Syncytial giant-cell hepatitis due to autoimmune hepatitis type II (LKM1 +) presenting as subfulminant hepatitis

Ziv Ben-Ari*, Effrat Broida, Yehudit Monselise, Anna Kazatsker, Jacob Baruch, Orit Pappo, Eitan Skappa, Ran Tur-Kaspa

*Corresponding author for this work

Research output: Contribution to journalArticlepeer-review

Abstract

Giant cell hepatitis (GCH) in adults is a rare event. The diagnosis of GCH is based on findings of syncytial giant hepatocytes. It is commonly associated with either viral infection or autoimmune hepatitis type I. A patient with GCH due to autoimmune hepatitis type II (LKM1+) is described, a combination that has not been previously reported. Corticosteroid therapy was effective in decreasing serum liver enzymes; however, the patient deteriorated rapidly and developed subfulminant hepatic failure. Although an emergency orthotopic liver transplantation was performed, the patient died because of reperfusion injury. Interestingly, only a few giant hepatocytes were noted in the explanted liver. This case stresses the association of GCH with autoimmune disorders, the possible immune mechanism involved in the formation of giant cell hepatocytes, and illustrates the rapidly progressive course and unfavorable prognosis that these patients can develop. (C) 2000 by Am. Coll. of Gastroenterology.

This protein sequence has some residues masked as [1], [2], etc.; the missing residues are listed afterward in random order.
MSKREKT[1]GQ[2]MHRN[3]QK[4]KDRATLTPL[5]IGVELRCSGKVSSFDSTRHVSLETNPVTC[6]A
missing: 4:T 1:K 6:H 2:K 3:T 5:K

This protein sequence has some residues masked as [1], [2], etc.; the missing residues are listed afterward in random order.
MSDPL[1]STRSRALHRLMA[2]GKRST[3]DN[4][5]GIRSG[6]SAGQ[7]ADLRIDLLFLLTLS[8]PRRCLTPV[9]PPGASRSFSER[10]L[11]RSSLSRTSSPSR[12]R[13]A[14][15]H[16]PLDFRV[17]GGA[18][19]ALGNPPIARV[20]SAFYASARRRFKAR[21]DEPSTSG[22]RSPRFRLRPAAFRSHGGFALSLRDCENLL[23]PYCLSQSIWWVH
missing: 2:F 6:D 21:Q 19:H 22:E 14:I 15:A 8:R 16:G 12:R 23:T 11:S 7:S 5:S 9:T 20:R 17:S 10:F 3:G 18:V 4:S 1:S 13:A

Original languageEnglish
Pages (from-to)799-801
Number of pages3
JournalAmerican Journal of Gastroenterology
Volume95
Issue number3
DOIs
StatePublished - Mar 2000

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